Robert Novak has finally revealed what he knew about Valerie Plame before he wrote his infamous column, when he knew it, and (mostly) who told it to him. And if Novak is to be given credibility, here’s how it unfolded.
- Novak was interviewing an unnamed high-level source (let’s call him “Skippy”) about various matters. During the course of the investigation, Skippy casually let slip that former Ambassador Joseph Wilson’s trip to Africa to investigate the possibility that Iraq was attempting to obtain material for weapons of mass destruction was pushed forward by Wilson’s wife, who worked at the CIA.
- Later, Novak realized the significance of Skippy’s slip when it started being passed around that Wilson’s public accounts of his investigation — that it turned up nothing — were at odds with reports of his classified report. The notion that Wilson and his wife might have had their own agenda for his trip started looking more and more likely.
- Novak called Karl Rove to confirm that it was Wilson’s wife who had pushed for Wilson to get the job, and not Vice President Cheney’s office, as Wilson was saying. Rove confirmed it.
- At this point, Novak consulted Joseph Wilson’s entry in Who’s Who to determine the wife’s name — up until now not stated by anyone — and published his infamous column.
- Novak then calls the CIA to confirm that Valerie Plame works for them, and the CIA’s spokesman confirms it.
- Special Prosecutor Fitzgerald has the names of the CIA spokesman, Karl Rove, and Skippy, but declined to pursue any charges against any of them.
- To date, the only person charged with anything in this matter is Vice President Cheney’s former chief of staff, “Scooter” Libby (who may or may not also be “Skippy” — nobody is saying who Skippy really is), for perjury. Libby, in essence, is accused about lying about telling the truth about a liar, namely Joseph Wilson.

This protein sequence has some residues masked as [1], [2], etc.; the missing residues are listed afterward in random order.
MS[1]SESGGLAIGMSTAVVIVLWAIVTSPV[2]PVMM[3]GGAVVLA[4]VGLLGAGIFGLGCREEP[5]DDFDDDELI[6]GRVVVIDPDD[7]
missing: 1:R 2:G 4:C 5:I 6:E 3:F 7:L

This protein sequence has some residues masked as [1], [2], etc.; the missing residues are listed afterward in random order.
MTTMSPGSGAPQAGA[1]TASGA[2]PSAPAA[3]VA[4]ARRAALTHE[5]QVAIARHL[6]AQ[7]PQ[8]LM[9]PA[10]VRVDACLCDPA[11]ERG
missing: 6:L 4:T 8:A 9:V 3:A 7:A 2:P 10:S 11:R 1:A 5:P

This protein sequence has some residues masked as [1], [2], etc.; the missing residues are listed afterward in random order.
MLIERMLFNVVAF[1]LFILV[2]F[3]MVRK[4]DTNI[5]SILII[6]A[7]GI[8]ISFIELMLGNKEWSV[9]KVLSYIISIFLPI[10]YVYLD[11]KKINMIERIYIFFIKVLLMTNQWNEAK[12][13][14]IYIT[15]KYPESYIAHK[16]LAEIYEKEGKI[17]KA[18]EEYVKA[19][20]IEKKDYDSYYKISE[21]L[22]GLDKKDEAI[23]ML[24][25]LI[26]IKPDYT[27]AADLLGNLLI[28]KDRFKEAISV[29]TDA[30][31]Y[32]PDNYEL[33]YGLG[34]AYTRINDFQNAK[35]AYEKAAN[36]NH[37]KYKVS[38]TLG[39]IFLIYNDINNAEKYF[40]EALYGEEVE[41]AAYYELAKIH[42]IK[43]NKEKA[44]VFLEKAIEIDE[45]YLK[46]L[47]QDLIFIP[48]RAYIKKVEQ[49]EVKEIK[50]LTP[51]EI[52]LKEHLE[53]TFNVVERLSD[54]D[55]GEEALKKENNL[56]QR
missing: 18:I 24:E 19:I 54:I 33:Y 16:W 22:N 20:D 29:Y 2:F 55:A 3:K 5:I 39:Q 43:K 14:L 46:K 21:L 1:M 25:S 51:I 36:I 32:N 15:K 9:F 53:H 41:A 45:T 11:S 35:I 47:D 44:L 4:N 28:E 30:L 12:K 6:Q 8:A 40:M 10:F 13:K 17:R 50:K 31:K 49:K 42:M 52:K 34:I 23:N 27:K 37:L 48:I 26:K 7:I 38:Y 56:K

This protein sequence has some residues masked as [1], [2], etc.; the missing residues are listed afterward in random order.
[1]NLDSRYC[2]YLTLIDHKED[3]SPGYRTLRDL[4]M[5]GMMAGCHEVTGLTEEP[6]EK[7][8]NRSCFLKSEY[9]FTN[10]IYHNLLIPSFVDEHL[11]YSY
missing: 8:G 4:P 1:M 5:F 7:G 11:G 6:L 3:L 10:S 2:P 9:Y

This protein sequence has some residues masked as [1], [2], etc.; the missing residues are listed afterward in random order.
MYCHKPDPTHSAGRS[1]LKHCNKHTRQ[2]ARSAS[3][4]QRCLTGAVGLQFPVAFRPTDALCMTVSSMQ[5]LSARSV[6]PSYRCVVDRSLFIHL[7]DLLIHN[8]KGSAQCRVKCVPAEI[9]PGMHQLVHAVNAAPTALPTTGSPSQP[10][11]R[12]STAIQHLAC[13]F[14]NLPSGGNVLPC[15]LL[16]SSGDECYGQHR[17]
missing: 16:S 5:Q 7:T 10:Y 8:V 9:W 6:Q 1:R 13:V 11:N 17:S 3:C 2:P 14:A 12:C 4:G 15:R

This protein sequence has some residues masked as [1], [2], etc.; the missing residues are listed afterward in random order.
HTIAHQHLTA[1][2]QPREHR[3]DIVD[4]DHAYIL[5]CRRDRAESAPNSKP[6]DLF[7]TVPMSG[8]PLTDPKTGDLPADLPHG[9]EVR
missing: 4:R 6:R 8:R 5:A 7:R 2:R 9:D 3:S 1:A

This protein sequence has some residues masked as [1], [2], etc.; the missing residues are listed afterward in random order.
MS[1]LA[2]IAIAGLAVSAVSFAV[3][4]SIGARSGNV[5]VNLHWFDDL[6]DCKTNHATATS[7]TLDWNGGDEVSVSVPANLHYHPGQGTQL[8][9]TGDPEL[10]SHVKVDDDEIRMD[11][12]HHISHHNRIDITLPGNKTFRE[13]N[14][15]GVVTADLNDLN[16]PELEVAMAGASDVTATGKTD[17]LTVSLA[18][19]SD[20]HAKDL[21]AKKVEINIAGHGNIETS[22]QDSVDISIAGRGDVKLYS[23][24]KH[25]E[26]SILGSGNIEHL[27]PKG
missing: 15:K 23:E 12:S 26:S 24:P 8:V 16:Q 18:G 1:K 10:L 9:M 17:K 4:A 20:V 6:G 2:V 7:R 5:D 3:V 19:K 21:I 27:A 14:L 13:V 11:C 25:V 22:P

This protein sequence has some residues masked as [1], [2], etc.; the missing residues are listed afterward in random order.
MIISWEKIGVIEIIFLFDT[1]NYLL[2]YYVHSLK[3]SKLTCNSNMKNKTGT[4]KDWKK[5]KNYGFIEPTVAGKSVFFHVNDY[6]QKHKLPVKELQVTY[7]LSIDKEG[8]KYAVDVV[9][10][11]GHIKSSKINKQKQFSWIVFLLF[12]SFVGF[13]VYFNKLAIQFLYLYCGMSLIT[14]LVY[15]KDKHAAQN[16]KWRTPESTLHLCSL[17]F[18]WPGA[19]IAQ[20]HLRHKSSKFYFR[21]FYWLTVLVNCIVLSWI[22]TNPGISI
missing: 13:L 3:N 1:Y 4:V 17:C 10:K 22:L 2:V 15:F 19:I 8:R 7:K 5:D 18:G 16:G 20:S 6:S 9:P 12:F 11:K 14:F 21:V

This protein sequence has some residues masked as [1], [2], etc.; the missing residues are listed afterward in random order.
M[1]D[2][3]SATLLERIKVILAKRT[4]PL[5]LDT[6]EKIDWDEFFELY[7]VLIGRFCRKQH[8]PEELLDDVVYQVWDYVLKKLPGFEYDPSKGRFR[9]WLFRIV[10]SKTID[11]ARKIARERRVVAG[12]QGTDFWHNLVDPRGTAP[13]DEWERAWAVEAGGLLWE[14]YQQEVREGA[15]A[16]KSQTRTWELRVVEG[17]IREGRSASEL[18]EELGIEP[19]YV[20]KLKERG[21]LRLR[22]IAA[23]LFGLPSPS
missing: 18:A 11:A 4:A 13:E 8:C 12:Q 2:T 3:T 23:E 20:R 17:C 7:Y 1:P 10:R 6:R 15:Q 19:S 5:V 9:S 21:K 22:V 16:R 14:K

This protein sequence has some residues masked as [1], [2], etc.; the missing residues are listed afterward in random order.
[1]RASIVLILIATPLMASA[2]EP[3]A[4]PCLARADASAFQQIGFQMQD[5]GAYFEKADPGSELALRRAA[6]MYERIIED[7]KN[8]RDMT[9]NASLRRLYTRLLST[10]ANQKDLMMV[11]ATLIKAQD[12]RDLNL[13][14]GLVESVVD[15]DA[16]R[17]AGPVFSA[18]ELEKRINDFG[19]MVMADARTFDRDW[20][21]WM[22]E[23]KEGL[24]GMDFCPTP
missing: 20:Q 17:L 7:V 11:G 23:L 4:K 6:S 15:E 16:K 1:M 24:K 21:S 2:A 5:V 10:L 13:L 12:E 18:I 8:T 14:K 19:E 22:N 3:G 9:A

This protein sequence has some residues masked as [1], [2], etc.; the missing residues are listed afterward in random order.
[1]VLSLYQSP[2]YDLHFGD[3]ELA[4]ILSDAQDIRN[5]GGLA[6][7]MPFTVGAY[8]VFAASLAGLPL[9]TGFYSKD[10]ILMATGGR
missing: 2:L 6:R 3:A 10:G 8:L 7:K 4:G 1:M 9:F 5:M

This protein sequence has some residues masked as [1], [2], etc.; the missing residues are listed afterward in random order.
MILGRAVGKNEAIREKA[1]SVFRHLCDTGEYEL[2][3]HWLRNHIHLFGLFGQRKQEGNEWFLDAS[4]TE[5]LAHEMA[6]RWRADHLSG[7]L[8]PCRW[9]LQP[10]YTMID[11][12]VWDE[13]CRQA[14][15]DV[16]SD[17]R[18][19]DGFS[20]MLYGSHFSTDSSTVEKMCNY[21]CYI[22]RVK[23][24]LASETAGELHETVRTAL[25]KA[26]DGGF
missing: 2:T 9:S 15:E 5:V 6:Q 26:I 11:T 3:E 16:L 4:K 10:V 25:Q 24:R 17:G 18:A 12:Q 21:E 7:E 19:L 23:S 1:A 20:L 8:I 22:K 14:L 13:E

- Joseph Wilson will not get to see Karl Rove, Skippy, or anyone else “frog-marched out of the White House.”
To sum up:
- The Wilsons arranged for Joseph Wilson to take the trip to Africa on behalf of the CIA for their own reasons. Whether this was to jump-start his career or make a political attack against the Bush administration is unknown.
- Wilson himself began politicizing his trip when he started lying about two things: who chose him to go, and what he found.
- The exposing of Plame’s employment at the CIA was a direct consequence of her and her husband’s actions, intended to prove the lies Wilson was telling about who sent him and what he found.
- Although he has not publicly stated so, the actions of Special Prosecutor Fitzgerald indicate that he does not believe that the publicity that Plame worked for the CIA violated any laws.
- Scooter Libby is once again proof of the old adage that “it isn’t the crime, but the coverup.” If Libby had simply told the truth about telling the truth about Joe Wilson’s lies, he most likely wouldn’t be under indictment.
Now, I’m no expert on all the minutiae of the Plame case. But I think this sums it up fairly well.